On 5 October 2023, WCAG 2.2 was published. This new version of the internationally recognised web content accessibility guidelines has new requirements to make sure websites work well for:

  • people who use a keyboard to navigate
  • people with cognitive disabilities.

In this article, we’ll introduce what WCAG is, cover the current Australian legal situation and introduce what is new in WCAG 2.2.

What is WCAG?

The Web Content Accessibility Guidelines (WCAG) are an internationally recognised standard that outlines how to make web content more accessible to people with disability. WCAG is published and maintained by the Web Accessibility Initiative inside the World Wide Web Consortium (W3C). The W3C are an international organisation that develop standards for open web technologies such as HTML and CSS.

The first version of WCAG, WCAG 1.0, was published in 1999.

The WCAG guidelines are broken up into 4 design principles: Perceivable, Operable, Understandable and Robust. Each of these design principles is broken up into guidelines and each guideline is broken up into individual success criteria.

The success criteria are broken up into 3 conformance levels – levels A, AA and AAA. These conformance levels build on each other: meeting level AA requires meeting all the level A criteria and all the AA criteria, while meeting level AAA requires meeting all success criteria.

You can find out more about WCAG on the W3C’s Web Accessibility Initiative website.

Isn’t WCAG 2.0 the requirement?

Under the Disability Discrimination Act 1992, WCAG version 2.0 Level AA is the set of requirements that websites developed in Australia must meet. The specific legal requirement was added in 2014 in an advisory note.

WCAG version 2.0 was published in 2008 and was followed by version 2.1 in 2018. Version 2.1 includes the same success criteria as WCAG 2.0, but added 17 new success criteria, largely focusing on making sure websites work for people using mobile devices.

While the Web Accessibility Initiative inside the W3C is always working on updating the WCAG guidelines to keep up with changes in technology, accessibility legislation lags behind by a few years. However, in 2022 work commenced to update the Disability Discrimination Act advisory note to match the latest version of WCAG.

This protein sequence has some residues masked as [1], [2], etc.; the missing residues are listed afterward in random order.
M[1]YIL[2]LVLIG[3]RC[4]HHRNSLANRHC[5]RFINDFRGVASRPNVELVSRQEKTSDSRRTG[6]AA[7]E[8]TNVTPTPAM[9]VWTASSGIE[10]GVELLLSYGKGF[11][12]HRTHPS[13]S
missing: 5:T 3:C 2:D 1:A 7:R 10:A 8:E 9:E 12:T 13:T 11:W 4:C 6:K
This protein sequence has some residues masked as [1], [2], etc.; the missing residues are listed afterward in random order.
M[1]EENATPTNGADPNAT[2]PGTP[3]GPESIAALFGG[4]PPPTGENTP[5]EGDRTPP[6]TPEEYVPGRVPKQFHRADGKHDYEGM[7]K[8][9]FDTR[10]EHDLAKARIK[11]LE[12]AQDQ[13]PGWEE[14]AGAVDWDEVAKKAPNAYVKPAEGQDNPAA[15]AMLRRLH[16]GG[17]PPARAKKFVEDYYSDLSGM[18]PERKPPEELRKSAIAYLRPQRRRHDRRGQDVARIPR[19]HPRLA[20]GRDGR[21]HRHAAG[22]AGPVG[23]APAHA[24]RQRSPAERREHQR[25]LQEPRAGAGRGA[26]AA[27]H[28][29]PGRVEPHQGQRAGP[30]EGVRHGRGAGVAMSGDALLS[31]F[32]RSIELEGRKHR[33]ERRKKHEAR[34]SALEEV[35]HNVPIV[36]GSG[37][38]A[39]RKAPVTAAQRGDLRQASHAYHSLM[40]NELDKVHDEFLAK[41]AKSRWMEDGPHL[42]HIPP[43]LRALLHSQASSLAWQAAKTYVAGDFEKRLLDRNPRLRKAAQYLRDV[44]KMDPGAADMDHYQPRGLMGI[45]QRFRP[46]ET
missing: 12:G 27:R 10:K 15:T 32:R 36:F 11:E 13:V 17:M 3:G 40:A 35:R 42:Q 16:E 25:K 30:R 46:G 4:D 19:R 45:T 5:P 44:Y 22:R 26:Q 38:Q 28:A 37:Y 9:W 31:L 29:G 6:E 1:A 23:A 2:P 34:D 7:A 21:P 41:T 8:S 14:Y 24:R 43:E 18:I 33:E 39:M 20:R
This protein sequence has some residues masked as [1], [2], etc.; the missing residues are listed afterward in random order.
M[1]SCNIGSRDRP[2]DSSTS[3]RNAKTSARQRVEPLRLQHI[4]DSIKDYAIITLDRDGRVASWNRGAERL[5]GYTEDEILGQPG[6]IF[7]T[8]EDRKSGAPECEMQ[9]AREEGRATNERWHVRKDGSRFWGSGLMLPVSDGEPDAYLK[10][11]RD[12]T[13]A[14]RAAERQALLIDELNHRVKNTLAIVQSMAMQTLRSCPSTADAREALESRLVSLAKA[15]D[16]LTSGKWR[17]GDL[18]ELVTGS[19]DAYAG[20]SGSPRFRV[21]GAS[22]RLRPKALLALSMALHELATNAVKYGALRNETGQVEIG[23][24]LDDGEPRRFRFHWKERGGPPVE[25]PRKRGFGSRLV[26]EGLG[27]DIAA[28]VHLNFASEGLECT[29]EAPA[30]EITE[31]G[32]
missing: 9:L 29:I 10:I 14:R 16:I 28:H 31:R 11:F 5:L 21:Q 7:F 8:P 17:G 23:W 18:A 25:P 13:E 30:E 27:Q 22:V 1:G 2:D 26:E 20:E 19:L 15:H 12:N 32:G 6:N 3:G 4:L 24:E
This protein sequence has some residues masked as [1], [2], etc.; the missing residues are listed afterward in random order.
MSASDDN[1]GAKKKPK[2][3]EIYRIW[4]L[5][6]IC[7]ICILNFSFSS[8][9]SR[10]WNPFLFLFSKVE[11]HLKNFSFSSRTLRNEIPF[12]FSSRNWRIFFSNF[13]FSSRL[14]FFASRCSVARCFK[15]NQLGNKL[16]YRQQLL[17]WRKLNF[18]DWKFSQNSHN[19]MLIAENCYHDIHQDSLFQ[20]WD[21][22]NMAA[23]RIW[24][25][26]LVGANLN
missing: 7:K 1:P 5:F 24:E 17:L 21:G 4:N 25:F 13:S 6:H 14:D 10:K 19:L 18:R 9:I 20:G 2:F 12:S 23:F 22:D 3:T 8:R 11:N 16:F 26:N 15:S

With the different versions of WCAG, you may be wondering which version you should be trying to meet. Here are some tips:

  • If you are focusing on legal compliance, then WCAG 2.0 is the minimum set of requirements that your website needs
    to meet.
  • If you want to make sure your website is accessible for users across desktop and mobile devices, then WCAG 2.1 is a good baseline for accessibility.
  • If you want to make sure your website works well for people with cognitive disabilities, and you are keen to follow the latest best practices, WCAG 2.2 is for you.

It’s worth noting that the WCAG standard isn’t the only way to test whether your website is accessible. It’s possible for a website to conform with the WCAG requirements but still offer a poor user experience to people with disability. WCAG needs to be a part of a bigger strategy to make your website or service accessible for everyone.

You can find out more about Australian accessibility legislation on the Centre for Accessibility website.

What’s new in WCAG 2.2?

WCAG 2.2 adds 9 new success criteria to the previous criteria included in WCAG 2.1. To summarise, these new requirements cover making sure:

  • the keyboard focus indicator is not obscured by items like ‘sticky’ headers or banners
  • the keyboard focus indicator is big enough and has enough colour contrast
  • that when there is functionality that allows the user to drag and drop content, there is an easier way to do that function,
    for example up and down buttons to reorder items in a list
  • clickable targets, for example links and buttons, are big enough and have enough space around them to avoid
    accidental clicks
  • that if help functions are available on multiple webpages, they appear in the same place
  • web forms do not ask for the same information twice in the same session
  • when logging into a website:
    • if there is a cognitive function test to check whether the user is a human, the user has an alternative way to log in
    • the website does not stop the user from copying and pasting in their login details, or from a password manager automatically filling in the user’s details.

WCAG 2.2 also makes an existing success criterion obsolete. In WCAG 2.0, 4.1.1 Parsing was introduced. Parsing is the act of reading the structure of a website’s code. This was introduced in a time when screen reader software directly parsed the HTML content of a webpage in order to read it aloud. This meant that syntax errors in the HTML code could cause issues for screen reader software. Modern web browsers work differently in that they present an ‘accessibility tree’ of elements to the screen reader software, so the 4.1.1 Parsing success criterion is no longer needed.

You can find out more about these changes in the W3C’s What’s new in WCAG 2.2 article.